My apologies for a two week hiatus from Morning Joy. During my absence I traveled to an amazing rookery tucked inside the St. Augustine Alligator Farm Zoological Park in northeastern Florida. Every spring hundreds of wild wading birds choose the trees and shrubs over the zoo’s natural alligator pond as their breeding home. A boardwalk leading through the area puts visitors just feet away from the birds and their nests. Male birds crisscross the sky in search of nest building material.
This Tricolored Heron takes to the air with a select twig for his bride.
The female Tricolored Heron weaves the nest on the branches of a short tree or tall shrub while her mate goes in search of another stick to break off and bring back. Soon, the female will lay three to seven eggs in the carefully woven nest. Both birds take turns sitting on the eggs during the three week incubation period. Note the beautiful breeding plumage on this Tricolored parent–blue face and bill, red eyes, white head plume and rusty plumed back.
We arrived at the rookery the day after the chicks in this nest began to hatch. Mother and father took turns sitting on the nest and protecting the babies. This chick is three days old.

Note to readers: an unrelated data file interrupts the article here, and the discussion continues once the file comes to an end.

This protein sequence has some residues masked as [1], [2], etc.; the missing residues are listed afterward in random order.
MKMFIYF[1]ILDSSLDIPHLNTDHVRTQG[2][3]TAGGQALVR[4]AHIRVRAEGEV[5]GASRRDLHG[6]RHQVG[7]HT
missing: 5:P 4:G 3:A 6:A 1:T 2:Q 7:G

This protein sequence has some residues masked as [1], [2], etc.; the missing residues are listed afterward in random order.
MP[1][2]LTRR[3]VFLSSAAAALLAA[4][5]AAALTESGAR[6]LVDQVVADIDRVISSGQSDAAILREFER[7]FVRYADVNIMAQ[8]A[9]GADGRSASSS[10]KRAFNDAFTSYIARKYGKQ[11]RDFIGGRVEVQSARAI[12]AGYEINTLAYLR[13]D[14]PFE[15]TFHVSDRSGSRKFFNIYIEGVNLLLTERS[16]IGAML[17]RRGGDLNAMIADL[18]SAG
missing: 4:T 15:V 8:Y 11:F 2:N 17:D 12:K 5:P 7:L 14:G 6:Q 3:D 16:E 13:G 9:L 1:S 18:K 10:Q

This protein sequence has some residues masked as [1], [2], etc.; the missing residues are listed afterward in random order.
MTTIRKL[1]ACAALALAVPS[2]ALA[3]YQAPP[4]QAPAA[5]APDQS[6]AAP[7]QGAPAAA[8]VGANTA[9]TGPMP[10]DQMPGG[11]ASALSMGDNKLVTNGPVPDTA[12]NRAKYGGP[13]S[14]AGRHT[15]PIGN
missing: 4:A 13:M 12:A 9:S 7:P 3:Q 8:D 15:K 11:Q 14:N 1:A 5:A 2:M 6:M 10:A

Occasionally, when all of the chicks were asleep, the parents left briefly to forage for food. Upon returning, the parent would regurgitate small fish onto the floor of the nest. The babies would then feed on this highly nutritious, partially digested food.
During the heat of the day and when the parent sensed danger, the bird would gently cover the babies with its wings and settle down, completely hiding the chicks–a perfect picture of security. Periodically, the parent would stand to allow the chicks to move around and would do a bit of housekeeping with its bill; repositioning sticks and discarding unwanted material. You can see this parent’s wings dropped and feathers fluffed to shield the chicks. Doesn’t the parent look tired? I think every parent can relate.
I felt fortunate to get a rare glimpse of these new Tricolored Herons. Wobbly, but curious they held their little feathered heads up for a look at their new world. Eventually, all four eggs hatched. After Tricolored babies are a week old, the parent feeds each chick directly by putting food into their upturned beaks. When they are old enough, the parents teach the chicks to catch fish for themselves.
Tricolored Heron chicks remain in and around the nest for about 35 days. After they fledge, the young birds fly off to lead independent lives. Perhaps they will return to this same rookery one day to raise their young. In the wild Tricolored Herons can live about 17 years. As with all wetland dependent birds, the Tricolored Heron population suffers from loss of habitat. We can all help these little guys survive by protecting the integrity of their shallow water environment. You can find tips for helping them on the Audubon website. I know I want my grandchildren and generations to follow to enjoy the experience of enjoying these wondrous creatures as I have.